Morricone Conducts Morricone (2004)
|Category||Music||Trailer-Cinema Paradiso, Black Orpheus, Duke Ellington, Carmen Jones|
|Year Of Production||2004|
|RSDL / Flipper||RSDL (51:40)||Cast & Crew|
|Region Coding||2,4||Directed By||Giovanni Morricone|
|Pan & Scan/Full Frame||None||
English Dolby Digital 5.1 (448Kb/s)
English dts 5.1 (768Kb/s)
English Linear PCM 44.1/16 2.0 (1536Kb/s)
|Widescreen Aspect Ratio||1.78:1|
|Video Format||576i (PAL)|
|Original Aspect Ratio||1.78:1||Miscellaneous|
|Annoying Product Placement||No|
|Action In or After Credits||No|
At 77 Ennio Morricone is now perhaps the doyen of major film composers, having written many indelible scores over a career that extends to nearly half a century. Best known among these are his scores for the films of Sergio Leone, with whom he had gone to school in the 1930s. But his work encompasses many genres and many other directors, from the political films of Elio Petri to giallo potboilers to intimate and realistic dramas.
This DVD features a concert in Munich in October 2004 where the 75-year-old Morricone conducts music taken from his film scores, seamlessly blended together in what could be described as two long suites divided by a miniature violin concerto. Most of his best known music is included, though the first two westerns he did for Leone, and which made his name, are omitted. The music is lushly played by the Bavarian Radio Symphony Orchestra, augmented by piano, synthesiser, drums and guitar. As soloists we have soprano Susanna Rigachi and Ulrich Herkenhoff on the pan-pipes, while the orchestra's first violinist Henry Raudales plays the solo part in Canone Inverso.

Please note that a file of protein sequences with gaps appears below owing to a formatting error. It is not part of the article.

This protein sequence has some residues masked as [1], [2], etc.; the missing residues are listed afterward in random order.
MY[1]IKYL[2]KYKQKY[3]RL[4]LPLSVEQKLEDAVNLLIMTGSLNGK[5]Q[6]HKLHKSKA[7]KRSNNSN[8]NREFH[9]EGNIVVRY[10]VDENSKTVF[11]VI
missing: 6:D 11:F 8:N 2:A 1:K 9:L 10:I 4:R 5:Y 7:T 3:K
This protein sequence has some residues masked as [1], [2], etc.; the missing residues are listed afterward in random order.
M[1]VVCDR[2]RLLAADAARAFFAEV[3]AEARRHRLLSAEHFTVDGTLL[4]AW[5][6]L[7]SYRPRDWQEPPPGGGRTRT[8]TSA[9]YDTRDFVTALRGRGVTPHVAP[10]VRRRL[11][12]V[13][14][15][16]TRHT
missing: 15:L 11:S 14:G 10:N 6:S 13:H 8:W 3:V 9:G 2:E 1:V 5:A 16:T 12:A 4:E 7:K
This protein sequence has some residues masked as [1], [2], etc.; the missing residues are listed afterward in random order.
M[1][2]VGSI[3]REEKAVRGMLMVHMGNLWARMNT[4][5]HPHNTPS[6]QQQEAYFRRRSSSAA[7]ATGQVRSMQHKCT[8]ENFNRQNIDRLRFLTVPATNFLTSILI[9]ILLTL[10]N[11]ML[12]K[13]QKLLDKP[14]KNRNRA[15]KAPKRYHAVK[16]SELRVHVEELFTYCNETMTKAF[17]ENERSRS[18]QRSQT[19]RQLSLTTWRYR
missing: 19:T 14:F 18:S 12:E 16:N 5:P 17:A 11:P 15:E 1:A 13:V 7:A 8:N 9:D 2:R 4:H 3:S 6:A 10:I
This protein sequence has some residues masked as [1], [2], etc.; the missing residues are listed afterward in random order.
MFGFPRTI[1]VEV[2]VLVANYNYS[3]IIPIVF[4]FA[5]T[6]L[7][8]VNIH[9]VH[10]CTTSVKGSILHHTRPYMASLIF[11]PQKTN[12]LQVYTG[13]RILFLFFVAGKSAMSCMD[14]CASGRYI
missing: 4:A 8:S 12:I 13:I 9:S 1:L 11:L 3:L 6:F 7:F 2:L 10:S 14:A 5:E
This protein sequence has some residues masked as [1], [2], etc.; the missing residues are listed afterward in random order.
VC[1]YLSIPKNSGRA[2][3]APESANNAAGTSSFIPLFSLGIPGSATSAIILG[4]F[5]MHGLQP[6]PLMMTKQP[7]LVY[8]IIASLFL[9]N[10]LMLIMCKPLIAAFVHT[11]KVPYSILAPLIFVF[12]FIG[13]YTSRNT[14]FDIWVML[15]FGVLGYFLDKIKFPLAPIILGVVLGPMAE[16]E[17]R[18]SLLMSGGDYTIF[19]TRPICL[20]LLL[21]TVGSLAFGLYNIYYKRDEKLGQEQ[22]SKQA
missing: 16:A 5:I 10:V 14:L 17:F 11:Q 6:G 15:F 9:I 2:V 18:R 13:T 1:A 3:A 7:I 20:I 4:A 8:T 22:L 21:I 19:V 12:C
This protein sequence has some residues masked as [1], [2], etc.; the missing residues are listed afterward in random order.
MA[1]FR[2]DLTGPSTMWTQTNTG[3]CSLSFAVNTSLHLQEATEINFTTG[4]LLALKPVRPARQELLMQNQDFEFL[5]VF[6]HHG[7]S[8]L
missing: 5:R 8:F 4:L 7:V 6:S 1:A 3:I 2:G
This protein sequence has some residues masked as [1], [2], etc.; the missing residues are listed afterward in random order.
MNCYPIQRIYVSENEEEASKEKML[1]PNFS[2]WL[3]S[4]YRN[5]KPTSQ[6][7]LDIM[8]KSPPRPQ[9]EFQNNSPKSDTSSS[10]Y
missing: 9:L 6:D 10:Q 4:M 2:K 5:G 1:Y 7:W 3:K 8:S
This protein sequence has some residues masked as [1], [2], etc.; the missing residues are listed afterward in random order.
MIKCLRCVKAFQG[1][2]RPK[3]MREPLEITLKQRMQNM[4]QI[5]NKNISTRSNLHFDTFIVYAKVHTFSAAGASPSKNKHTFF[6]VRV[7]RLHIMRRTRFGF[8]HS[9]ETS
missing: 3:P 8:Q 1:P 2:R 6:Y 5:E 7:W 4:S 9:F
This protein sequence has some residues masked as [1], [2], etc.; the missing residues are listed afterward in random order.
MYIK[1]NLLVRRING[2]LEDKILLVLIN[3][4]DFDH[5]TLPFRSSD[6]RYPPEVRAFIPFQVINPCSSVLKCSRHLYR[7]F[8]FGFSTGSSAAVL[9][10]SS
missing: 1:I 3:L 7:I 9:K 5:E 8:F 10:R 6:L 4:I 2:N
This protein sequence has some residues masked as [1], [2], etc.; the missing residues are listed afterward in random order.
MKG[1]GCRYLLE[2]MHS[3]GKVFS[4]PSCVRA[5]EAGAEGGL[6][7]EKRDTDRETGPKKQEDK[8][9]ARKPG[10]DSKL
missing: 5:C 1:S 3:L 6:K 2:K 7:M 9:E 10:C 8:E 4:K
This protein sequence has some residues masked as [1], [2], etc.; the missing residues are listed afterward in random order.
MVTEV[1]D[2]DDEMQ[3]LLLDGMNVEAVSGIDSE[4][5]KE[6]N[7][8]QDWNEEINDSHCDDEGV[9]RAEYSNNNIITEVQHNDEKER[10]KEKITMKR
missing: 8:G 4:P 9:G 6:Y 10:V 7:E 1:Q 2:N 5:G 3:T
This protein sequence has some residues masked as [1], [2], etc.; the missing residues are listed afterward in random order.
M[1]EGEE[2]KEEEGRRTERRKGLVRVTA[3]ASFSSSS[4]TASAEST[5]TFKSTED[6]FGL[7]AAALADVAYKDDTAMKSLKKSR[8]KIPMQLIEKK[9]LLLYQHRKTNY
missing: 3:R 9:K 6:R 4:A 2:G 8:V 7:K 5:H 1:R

The DVD has a blurb stating that the performance also features video excerpts from the films in question, but this only extends to brief snippets from Cinema Paradiso, The Good, the Bad and the Ugly and The Desert of the Tartars in rather poor quality video.
The concert might be a bit much to take all in one sitting. Out of context and played by an orchestra, many of the pieces sound alike, particularly in the second half of the programme. That being said there is much beautiful music here, such as the themes from Once Upon a Time in America and The Mission. The Ecstasy of Gold theme from The Good, the Bad and the Ugly gets an excellent performance with wordless vocals sung by choir and soprano reaching a thrilling climax. The concert footage is well directed by Morricone's son Giovanni, covering all of the contributors without being too flashy or self-conscious.